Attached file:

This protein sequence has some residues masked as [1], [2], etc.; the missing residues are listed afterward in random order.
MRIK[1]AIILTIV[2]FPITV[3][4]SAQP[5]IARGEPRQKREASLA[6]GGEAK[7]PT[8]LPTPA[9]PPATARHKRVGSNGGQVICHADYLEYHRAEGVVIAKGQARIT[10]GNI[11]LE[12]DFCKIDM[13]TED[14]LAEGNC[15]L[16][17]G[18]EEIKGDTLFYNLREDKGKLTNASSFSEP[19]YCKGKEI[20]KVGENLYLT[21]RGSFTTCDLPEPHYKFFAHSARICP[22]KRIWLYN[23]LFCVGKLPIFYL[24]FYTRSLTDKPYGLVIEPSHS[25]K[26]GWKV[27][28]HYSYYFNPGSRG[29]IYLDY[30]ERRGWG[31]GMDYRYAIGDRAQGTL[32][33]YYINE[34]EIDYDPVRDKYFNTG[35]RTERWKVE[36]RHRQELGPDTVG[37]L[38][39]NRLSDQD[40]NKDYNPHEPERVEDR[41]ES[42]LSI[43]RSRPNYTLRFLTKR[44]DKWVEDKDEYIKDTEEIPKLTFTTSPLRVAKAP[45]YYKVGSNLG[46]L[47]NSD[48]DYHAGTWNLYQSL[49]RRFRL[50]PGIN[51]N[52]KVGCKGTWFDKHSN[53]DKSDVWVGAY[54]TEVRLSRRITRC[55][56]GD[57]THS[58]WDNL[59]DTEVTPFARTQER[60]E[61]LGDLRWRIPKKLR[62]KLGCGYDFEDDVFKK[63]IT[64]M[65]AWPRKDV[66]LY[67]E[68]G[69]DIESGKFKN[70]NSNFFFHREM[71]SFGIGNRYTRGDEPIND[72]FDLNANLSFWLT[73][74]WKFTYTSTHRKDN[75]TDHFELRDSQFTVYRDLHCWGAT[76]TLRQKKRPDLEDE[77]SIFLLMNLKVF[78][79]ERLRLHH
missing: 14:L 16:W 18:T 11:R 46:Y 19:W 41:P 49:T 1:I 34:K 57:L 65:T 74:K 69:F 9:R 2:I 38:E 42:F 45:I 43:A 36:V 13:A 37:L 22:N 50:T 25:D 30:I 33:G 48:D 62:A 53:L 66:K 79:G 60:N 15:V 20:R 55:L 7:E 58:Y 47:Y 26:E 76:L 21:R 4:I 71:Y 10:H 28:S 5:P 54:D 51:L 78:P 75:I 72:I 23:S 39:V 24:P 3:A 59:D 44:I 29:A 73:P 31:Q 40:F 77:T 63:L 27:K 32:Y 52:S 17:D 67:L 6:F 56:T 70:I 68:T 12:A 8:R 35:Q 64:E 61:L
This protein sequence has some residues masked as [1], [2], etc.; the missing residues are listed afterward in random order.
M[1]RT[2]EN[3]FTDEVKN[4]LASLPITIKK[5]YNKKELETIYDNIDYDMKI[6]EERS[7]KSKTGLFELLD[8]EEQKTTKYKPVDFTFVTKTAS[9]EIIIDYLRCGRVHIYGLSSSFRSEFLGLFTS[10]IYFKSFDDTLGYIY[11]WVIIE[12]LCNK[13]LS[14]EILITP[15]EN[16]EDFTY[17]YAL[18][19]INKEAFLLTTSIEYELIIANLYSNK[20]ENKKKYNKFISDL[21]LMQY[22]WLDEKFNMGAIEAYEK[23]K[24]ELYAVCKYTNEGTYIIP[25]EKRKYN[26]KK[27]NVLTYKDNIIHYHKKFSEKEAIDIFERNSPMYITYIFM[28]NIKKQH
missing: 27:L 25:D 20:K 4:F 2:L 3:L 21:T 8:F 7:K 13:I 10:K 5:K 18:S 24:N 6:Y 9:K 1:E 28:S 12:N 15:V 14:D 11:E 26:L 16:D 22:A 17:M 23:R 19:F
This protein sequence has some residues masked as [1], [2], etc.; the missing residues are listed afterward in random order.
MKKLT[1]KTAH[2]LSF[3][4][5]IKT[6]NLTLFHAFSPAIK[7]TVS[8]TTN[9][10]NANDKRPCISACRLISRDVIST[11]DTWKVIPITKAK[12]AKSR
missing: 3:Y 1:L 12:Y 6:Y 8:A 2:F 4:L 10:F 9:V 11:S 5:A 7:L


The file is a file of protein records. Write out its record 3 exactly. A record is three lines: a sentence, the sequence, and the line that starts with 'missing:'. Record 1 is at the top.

This protein sequence has some residues masked as [1], [2], etc.; the missing residues are listed afterward in random order.
MKKLT[1]KTAH[2]LSF[3][4][5]IKT[6]NLTLFHAFSPAIK[7]TVS[8]TTN[9][10]NANDKRPCISACRLISRDVIST[11]DTWKVIPITKAK[12]AKSR
missing: 3:Y 1:L 12:Y 6:Y 8:A 2:F 4:L 10:F 9:V 11:S 5:A 7:L